Called ‘mappiness’ it aims to help researchers understand how people’s feelings are affected by their immediate environment. Pollution, noise, weather conditions and green space will be among the factors that data will be compared against.

Lead researcher George MacKerron, of the LSE’s Department of Geography & Environment, said “By tracking across space as well as time, and by making novel use of a technology that millions of people already carry with them, we hope to find better answers to questions about the impacts of natural beauty, environmental problems – maybe even aspects of climate – on individual and national wellbeing.”

Yes,yes it is all very well, but MacKerron failed to understand one of the key problems with gathering such data on an Iphone. The problem being that the phone is in the hands of a subspecies of humanity which are the biggest, most ignorant, arrogant tossers on the planet, next to the First 15 Rugby team of any college in New Zealand.

Now MacKerron wanted the iPhone because it has a GPS making it possible to tell where the fanboy is being happy.

Now since an Apple fanboy is only happy when he is visiting an Apple store, immediately the figures are going to be distorted. In a few months time the LSE will announce that British people are only happy when they are in the vicinity of one of Jobs’ Cathedrals of Shallowness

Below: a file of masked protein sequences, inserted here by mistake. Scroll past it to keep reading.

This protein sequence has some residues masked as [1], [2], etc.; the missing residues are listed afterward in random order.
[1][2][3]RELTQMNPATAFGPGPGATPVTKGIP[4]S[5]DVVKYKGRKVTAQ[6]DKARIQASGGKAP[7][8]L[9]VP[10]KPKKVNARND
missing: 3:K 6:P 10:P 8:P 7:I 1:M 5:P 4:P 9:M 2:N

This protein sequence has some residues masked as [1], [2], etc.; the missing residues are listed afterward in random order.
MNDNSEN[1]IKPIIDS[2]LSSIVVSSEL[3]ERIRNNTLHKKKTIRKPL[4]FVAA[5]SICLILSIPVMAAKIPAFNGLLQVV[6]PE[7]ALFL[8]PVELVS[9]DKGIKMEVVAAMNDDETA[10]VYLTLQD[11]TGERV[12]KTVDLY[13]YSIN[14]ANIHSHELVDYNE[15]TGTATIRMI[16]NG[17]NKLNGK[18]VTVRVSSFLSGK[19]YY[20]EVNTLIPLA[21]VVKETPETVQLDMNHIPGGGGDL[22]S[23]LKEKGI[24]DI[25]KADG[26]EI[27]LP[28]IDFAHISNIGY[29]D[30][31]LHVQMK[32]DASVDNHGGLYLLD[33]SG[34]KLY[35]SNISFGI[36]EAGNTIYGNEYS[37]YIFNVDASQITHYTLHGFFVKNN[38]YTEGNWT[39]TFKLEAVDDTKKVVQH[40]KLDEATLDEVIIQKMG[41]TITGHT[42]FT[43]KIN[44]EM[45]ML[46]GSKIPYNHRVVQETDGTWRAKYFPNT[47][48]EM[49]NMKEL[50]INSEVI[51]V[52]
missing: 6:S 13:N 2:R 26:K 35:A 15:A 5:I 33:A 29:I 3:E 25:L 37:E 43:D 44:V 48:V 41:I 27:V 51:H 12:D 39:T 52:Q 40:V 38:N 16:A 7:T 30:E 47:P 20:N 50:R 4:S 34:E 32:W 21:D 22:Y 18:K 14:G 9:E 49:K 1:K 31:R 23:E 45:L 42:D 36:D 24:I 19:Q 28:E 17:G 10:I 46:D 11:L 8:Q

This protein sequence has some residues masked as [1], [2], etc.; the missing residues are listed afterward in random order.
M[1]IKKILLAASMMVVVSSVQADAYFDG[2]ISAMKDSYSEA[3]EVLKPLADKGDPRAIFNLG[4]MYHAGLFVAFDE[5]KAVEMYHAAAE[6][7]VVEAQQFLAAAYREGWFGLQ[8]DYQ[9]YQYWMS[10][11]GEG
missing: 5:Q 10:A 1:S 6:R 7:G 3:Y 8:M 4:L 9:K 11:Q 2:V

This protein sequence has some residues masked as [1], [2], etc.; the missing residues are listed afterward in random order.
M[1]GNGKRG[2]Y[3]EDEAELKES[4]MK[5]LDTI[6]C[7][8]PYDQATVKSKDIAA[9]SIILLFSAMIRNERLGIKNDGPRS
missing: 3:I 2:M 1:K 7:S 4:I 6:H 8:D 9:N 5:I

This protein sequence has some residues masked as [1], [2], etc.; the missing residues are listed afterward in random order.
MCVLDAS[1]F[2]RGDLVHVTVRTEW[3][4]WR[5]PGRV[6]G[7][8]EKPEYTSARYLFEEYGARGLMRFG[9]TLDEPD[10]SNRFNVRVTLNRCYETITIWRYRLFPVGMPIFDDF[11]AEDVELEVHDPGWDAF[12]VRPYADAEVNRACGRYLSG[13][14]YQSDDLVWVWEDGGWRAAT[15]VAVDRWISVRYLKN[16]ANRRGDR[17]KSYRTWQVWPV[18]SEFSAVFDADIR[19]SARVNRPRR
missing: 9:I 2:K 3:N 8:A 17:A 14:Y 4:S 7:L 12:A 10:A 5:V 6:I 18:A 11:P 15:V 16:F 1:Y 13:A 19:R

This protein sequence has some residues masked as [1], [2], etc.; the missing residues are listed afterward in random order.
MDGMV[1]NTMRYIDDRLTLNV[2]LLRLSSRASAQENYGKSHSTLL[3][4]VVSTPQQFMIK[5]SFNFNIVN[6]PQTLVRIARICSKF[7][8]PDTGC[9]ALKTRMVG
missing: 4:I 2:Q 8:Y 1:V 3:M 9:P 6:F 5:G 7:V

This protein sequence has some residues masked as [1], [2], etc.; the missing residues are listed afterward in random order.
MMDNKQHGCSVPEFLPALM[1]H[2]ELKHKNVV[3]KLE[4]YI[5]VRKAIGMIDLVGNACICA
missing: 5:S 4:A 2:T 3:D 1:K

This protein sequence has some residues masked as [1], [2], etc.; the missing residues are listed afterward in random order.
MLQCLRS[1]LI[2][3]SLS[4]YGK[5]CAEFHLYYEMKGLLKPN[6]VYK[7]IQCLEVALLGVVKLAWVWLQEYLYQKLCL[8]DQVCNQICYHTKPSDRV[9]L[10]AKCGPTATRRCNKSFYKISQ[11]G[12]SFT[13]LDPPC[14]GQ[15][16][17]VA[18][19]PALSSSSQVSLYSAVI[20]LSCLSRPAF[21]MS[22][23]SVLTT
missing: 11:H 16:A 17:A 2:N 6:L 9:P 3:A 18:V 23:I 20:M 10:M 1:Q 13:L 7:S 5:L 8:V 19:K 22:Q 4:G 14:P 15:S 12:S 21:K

Professor Lord Richard Layard, Director of the Well-being Programme at LSE’s Centre for Economic Performance has predicted this by claiming that “It is the best method so far devised for understanding how people’s emotions are affected by the buildings and natural environment in which they move”.

The LSE will therefore come up with results that imply that we are only happy when we are listening to Coldplay and that most of British people live in subterranean levels of their mum’s house.

What the boffins at LSE have not twigged yet is that  the majority of Brits are not particularly wealthy, they are fairly independent thinkers and are capable of making a sane purchasing decision. This is why the majority of Brits have not bought one of Steve Jobs’ broken toys which require a rubber band to fix them.

What they need to understand is that the rest of humanity does not give a toss if an Apple fanboy is happy. Why would you care if someone gets joy out of buying an overpriced, and overheating, lump of shiny gizmo?

The best scientific use for the GPS in an Iphone 4 is to allow police and care in the community to swoop on the user and take them away to somewhere where they do not need make another stupid purchasing decision. Failing that you can use it to help target the laser array to nuke the beggers from space.